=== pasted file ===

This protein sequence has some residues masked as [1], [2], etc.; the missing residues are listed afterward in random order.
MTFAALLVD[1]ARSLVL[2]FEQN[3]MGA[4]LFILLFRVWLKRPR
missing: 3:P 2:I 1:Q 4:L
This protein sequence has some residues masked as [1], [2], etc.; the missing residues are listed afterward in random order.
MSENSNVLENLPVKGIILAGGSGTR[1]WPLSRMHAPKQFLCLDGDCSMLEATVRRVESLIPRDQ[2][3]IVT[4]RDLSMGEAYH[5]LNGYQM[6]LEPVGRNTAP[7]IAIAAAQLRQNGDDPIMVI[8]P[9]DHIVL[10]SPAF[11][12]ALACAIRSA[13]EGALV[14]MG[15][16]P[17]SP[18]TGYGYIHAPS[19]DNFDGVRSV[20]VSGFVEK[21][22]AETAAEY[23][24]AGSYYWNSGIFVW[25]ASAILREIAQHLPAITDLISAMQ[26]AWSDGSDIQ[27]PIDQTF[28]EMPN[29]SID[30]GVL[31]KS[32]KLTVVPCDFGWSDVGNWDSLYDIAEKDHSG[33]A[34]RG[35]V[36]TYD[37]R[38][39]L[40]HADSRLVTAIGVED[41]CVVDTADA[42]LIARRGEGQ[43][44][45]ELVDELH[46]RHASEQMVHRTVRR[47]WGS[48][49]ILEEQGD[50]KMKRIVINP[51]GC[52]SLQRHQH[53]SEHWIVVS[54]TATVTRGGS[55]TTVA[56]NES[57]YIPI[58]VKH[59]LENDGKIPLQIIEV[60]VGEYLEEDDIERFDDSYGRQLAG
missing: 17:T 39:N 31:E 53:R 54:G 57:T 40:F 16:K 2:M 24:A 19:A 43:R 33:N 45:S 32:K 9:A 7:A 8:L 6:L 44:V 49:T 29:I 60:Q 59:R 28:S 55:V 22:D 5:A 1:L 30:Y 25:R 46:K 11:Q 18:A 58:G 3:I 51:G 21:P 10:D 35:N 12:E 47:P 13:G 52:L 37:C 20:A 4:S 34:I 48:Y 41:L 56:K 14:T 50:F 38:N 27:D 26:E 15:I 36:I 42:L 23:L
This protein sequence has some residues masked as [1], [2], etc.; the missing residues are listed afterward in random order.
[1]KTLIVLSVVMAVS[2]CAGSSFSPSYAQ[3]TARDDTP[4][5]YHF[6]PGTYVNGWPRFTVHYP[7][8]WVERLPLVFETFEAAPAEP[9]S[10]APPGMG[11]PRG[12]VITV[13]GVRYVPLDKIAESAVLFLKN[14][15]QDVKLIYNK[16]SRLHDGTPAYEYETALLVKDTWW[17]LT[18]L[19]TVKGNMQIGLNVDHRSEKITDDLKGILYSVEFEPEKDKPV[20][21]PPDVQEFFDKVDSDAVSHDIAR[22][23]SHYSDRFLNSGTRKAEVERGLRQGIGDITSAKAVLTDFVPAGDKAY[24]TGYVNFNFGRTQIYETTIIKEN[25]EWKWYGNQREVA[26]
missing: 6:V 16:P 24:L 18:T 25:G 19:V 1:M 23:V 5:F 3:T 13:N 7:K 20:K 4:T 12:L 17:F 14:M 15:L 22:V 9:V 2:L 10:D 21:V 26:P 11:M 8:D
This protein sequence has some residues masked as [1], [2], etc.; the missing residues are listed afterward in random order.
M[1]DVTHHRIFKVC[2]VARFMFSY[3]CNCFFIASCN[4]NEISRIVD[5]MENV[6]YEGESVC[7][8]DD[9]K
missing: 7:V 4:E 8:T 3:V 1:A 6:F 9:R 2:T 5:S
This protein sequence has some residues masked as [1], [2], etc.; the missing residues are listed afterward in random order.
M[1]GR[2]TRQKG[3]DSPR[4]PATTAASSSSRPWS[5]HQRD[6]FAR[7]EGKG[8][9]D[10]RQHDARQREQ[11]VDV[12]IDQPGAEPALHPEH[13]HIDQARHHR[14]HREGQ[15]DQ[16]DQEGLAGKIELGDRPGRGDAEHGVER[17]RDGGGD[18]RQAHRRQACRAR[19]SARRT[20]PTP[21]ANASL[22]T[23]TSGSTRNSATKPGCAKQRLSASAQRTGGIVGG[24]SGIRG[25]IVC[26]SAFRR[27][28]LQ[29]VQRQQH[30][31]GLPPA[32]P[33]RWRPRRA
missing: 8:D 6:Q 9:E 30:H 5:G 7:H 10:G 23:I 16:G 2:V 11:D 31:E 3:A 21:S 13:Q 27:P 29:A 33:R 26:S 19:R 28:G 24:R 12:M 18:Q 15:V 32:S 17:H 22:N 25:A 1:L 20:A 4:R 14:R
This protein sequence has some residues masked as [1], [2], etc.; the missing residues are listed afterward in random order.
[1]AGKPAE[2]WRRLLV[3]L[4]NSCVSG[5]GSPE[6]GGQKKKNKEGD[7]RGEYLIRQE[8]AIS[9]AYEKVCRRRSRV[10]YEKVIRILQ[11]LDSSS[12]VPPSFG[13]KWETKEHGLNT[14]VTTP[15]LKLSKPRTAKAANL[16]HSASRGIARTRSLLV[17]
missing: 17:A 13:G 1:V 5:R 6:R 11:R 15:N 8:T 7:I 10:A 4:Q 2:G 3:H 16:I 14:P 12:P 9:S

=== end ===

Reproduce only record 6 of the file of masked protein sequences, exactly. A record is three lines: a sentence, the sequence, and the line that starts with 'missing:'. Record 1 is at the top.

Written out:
This protein sequence has some residues masked as [1], [2], etc.; the missing residues are listed afterward in random order.
[1]AGKPAE[2]WRRLLV[3]L[4]NSCVSG[5]GSPE[6]GGQKKKNKEGD[7]RGEYLIRQE[8]AIS[9]AYEKVCRRRSRV[10]YEKVIRILQ[11]LDSSS[12]VPPSFG[13]KWETKEHGLNT[14]VTTP[15]LKLSKPRTAKAANL[16]HSASRGIARTRSLLV[17]
missing: 17:A 13:G 1:V 5:R 6:R 11:R 15:N 8:T 7:I 10:A 4:Q 2:G 3:H 16:I 14:P 12:P 9:S